13. Chellathurai, Thamayanthi & Draviam, Thangaraj, 2007. "Dynamic portfolio selection with fixed and/or proportional transaction costs using non-singular stochastic optimal control theory," Journal of Economic Dynamics and Control, Elsevier, vol. 31(7), pages 2168-2195, July.
    14. Bertille Antoine, 2010. "Portfolio Selection with Estimation Risk: A Test-Based Approach," Journal of Financial Econometrics, Society for Financial Econometrics, vol. 10(1), pages 164-197, 2012 10 1.
    15. Paul A. Samuelson, 2011. "Lifetime Portfolio Selection by Dynamic Stochastic Programming," World Scientific Book Chapters,in: THE KELLY CAPITAL GROWTH INVESTMENT CRITERION THEORY and PRACTICE, chapter 31, pages 465-472 World Scientific Publishing Co. Pte. Ltd..
    16. Sushil Bikhchandani & David Hirshleifer & Ivo Welch, 1998. "Learning from the Behavior of Others: Conformity, Fads, and Informational Cascades," Journal of Economic Perspectives, American Economic Association, vol. 12(3), pages 151-170, Summer.
    17. Thorsten Hens & Peter Wöhrmann, 2007. "Strategic asset allocation and market timing: a reinforcement learning approach," Computational Economics, Springer;Society for Computational Economics, vol. 29(3), pages 369-381, May.
    18. Merton, Robert C., 1980. "On estimating the expected return on the market : An exploratory investigation," Journal of Financial Economics, Elsevier, vol. 8(4), pages 323-361, December.
    19. Detemple, Jerome B, 1986. " Asset Pricing in a Production Economy with Incomplete Information," Journal of Finance, American Finance Association, vol. 41(2), pages 383-391, June.
    Full references (including those not matched with items on IDEAS)

    More about this item


    learning; asset allocation; cognition;

    JEL classification:

    • G11 - Financial Economics - - General Financial Markets - - - Portfolio Choice; Investment Decisions
    • C61 - Mathematical and Quantitative Methods - - Mathematical Methods; Programming Models; Mathematical and Simulation Modeling - - - Optimization Techniques; Programming Models; Dynamic Analysis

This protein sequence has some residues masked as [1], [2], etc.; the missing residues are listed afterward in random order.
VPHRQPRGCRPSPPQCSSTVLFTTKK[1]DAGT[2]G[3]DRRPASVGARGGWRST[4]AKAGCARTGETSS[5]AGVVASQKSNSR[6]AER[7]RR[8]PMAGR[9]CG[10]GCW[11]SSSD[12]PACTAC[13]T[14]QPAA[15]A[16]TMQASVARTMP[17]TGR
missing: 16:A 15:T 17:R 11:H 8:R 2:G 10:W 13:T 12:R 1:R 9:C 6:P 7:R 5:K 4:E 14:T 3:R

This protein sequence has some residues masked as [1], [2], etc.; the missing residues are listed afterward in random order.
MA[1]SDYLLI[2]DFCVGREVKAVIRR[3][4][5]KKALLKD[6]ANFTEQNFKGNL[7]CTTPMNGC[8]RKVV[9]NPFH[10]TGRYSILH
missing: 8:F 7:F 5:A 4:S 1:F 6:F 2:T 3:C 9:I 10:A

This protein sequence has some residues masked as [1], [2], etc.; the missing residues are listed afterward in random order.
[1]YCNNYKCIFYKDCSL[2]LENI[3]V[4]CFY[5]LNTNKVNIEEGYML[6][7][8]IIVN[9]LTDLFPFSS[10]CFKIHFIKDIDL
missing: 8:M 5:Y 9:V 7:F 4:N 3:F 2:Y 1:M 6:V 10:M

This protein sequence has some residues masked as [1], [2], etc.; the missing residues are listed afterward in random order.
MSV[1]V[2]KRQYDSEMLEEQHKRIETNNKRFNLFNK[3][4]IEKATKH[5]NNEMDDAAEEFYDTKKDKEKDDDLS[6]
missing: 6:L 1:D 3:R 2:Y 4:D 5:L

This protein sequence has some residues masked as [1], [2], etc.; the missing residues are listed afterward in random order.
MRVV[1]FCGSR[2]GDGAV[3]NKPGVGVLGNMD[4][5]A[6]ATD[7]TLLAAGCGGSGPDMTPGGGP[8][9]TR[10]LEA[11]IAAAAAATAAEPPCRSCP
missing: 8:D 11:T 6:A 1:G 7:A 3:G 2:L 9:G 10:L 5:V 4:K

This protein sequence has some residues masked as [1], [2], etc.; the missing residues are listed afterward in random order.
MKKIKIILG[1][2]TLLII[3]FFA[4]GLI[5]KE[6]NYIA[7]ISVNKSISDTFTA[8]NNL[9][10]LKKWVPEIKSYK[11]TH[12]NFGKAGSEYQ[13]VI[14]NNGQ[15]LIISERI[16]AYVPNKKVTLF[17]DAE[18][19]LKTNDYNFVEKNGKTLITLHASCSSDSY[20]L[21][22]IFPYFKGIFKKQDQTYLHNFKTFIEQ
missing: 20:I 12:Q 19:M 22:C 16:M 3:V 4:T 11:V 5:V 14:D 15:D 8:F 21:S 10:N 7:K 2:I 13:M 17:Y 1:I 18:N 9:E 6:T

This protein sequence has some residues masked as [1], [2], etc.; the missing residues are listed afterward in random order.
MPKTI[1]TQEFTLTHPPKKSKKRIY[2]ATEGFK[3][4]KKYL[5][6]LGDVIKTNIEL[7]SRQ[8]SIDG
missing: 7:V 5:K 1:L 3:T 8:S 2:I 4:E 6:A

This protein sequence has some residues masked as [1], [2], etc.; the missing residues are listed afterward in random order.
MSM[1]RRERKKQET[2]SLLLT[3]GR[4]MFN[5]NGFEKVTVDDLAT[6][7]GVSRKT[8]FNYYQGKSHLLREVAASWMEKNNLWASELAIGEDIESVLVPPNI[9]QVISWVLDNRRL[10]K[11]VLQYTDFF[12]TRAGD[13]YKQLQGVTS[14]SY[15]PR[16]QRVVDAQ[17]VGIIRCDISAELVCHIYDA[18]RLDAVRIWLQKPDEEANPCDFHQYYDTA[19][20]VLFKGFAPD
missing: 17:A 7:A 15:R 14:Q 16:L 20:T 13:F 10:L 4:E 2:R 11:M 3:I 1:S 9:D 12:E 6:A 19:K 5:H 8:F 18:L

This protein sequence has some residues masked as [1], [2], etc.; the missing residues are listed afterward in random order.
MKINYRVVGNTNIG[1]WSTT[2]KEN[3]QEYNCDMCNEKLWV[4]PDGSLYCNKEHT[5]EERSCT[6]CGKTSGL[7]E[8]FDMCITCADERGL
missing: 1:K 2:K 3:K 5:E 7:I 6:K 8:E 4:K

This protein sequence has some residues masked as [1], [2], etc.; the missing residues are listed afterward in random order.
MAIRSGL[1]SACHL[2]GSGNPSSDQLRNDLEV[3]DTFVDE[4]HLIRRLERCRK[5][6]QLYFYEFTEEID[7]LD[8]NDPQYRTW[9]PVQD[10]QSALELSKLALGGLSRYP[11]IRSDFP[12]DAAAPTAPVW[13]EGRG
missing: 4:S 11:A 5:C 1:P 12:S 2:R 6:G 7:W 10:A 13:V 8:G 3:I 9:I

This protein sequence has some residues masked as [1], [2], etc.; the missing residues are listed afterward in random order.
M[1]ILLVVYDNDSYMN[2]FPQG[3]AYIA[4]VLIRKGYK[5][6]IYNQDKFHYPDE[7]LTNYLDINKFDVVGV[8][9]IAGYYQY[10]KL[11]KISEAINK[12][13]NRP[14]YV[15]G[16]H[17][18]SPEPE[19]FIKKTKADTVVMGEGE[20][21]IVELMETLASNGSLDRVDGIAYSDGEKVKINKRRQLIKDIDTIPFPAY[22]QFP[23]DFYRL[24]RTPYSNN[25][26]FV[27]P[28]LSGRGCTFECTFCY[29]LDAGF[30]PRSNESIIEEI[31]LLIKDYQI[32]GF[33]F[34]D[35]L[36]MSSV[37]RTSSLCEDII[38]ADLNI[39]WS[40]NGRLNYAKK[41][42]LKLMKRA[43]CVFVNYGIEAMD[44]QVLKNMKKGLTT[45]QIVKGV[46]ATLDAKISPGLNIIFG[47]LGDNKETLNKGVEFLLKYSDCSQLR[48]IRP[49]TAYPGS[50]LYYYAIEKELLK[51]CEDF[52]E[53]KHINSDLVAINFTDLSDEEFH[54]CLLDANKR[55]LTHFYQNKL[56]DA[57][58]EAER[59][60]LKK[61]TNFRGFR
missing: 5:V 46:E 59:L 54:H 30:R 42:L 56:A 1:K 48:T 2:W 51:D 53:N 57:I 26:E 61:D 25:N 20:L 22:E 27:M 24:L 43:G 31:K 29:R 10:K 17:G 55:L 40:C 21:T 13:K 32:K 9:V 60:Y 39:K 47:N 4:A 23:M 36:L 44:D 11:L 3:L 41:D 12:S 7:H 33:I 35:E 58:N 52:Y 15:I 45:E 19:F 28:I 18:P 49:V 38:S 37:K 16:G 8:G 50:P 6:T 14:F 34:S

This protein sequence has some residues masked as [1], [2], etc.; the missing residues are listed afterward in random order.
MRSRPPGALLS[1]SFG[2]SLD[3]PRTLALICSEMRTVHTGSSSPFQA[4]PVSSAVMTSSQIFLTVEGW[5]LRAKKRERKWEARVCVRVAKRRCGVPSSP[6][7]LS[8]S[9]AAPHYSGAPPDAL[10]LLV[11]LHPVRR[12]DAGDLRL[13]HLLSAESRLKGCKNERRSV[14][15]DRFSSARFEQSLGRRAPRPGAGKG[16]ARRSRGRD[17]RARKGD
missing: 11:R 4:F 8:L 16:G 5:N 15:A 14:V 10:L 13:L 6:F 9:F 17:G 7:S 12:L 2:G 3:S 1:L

Access and download statistics


    All material on this site has been provided by the respective publishers and authors. You can help correct errors and omissions. When requesting a correction, please mention this item's handle: RePEc:ijb:journl:v:10:y:2011:i:3:p:201-217. See general information about how to correct material in RePEc.

    For technical questions regarding this item, or to correct its authors, title, abstract, bibliographic or download information, contact: (Yi-Ju Su). General contact details of provider: .

    If you have authored this item and are not yet registered with RePEc, we encourage you to do it here. This allows to link your profile to this item. It also allows you to accept potential citations to this item that we are uncertain about.

    If CitEc recognized a reference but did not link an item in RePEc to it, you can help with this form .

    If you know of missing items citing this one, you can help us creating those links by adding the relevant references in the same way as above, for each refering item. If you are a registered author of this item, you may also want to check the "citations" tab in your RePEc Author Service profile, as there may be some citations waiting for confirmation.

    Please note that corrections may take a couple of weeks to filter through the various RePEc services.

    IDEAS is a RePEc service hosted by the Research Division of the Federal Reserve Bank of St. Louis . RePEc uses bibliographic data supplied by the respective publishers.